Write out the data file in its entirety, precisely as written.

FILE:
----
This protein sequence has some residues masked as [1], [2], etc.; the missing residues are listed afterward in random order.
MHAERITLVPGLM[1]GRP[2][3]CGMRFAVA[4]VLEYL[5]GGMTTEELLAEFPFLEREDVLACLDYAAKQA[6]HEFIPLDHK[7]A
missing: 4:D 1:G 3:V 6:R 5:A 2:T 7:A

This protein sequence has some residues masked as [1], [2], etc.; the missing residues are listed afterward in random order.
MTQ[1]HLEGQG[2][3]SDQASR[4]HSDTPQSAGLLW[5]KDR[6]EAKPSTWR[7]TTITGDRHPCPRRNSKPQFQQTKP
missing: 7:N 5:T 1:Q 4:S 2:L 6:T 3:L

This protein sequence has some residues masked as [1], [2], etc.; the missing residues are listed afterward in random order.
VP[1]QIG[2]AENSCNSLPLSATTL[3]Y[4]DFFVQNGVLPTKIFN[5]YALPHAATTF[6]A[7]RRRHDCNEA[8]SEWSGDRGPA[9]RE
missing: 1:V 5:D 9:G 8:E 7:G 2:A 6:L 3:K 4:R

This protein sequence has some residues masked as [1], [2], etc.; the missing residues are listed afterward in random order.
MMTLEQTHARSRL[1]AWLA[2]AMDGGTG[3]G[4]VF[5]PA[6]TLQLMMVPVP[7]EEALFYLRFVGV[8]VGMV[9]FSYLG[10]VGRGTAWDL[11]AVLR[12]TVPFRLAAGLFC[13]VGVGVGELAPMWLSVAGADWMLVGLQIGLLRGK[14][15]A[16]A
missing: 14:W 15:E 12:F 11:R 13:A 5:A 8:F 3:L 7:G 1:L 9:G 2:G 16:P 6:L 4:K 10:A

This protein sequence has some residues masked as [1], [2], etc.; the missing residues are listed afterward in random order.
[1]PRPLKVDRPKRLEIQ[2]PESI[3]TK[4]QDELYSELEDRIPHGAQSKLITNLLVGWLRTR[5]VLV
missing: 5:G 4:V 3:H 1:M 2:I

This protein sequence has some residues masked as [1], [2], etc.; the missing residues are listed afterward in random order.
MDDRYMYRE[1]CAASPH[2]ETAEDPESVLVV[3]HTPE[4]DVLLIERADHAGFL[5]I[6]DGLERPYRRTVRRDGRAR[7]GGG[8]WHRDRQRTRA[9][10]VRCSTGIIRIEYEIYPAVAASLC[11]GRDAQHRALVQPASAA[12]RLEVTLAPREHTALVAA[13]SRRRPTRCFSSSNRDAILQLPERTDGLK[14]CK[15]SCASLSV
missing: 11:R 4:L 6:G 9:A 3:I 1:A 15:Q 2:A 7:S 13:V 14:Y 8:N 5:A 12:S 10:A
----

This protein sequence has some residues masked as [1], [2], etc.; the missing residues are listed afterward in random order.
MHAERITLVPGLM[1]GRP[2][3]CGMRFAVA[4]VLEYL[5]GGMTTEELLAEFPFLEREDVLACLDYAAKQA[6]HEFIPLDHK[7]A
missing: 4:D 1:G 3:V 6:R 5:A 2:T 7:A

This protein sequence has some residues masked as [1], [2], etc.; the missing residues are listed afterward in random order.
MTQ[1]HLEGQG[2][3]SDQASR[4]HSDTPQSAGLLW[5]KDR[6]EAKPSTWR[7]TTITGDRHPCPRRNSKPQFQQTKP
missing: 7:N 5:T 1:Q 4:S 2:L 6:T 3:L

This protein sequence has some residues masked as [1], [2], etc.; the missing residues are listed afterward in random order.
VP[1]QIG[2]AENSCNSLPLSATTL[3]Y[4]DFFVQNGVLPTKIFN[5]YALPHAATTF[6]A[7]RRRHDCNEA[8]SEWSGDRGPA[9]RE
missing: 1:V 5:D 9:G 8:E 7:G 2:A 6:L 3:K 4:R

This protein sequence has some residues masked as [1], [2], etc.; the missing residues are listed afterward in random order.
MMTLEQTHARSRL[1]AWLA[2]AMDGGTG[3]G[4]VF[5]PA[6]TLQLMMVPVP[7]EEALFYLRFVGV[8]VGMV[9]FSYLG[10]VGRGTAWDL[11]AVLR[12]TVPFRLAAGLFC[13]VGVGVGELAPMWLSVAGADWMLVGLQIGLLRGK[14][15]A[16]A
missing: 14:W 15:E 12:F 11:R 13:A 5:A 8:F 3:L 7:G 1:L 9:G 2:G 16:P 6:L 4:K 10:A

This protein sequence has some residues masked as [1], [2], etc.; the missing residues are listed afterward in random order.
[1]PRPLKVDRPKRLEIQ[2]PESI[3]TK[4]QDELYSELEDRIPHGAQSKLITNLLVGWLRTR[5]VLV
missing: 5:G 4:V 3:H 1:M 2:I

This protein sequence has some residues masked as [1], [2], etc.; the missing residues are listed afterward in random order.
MDDRYMYRE[1]CAASPH[2]ETAEDPESVLVV[3]HTPE[4]DVLLIERADHAGFL[5]I[6]DGLERPYRRTVRRDGRAR[7]GGG[8]WHRDRQRTRA[9][10]VRCSTGIIRIEYEIYPAVAASLC[11]GRDAQHRALVQPASAA[12]RLEVTLAPREHTALVAA[13]SRRRPTRCFSSSNRDAILQLPERTDGLK[14]CK[15]SCASLSV
missing: 11:R 4:L 6:G 9:A 3:I 1:A 15:Q 2:A 7:S 13:V 14:Y 8:N 5:A 12:S 10:A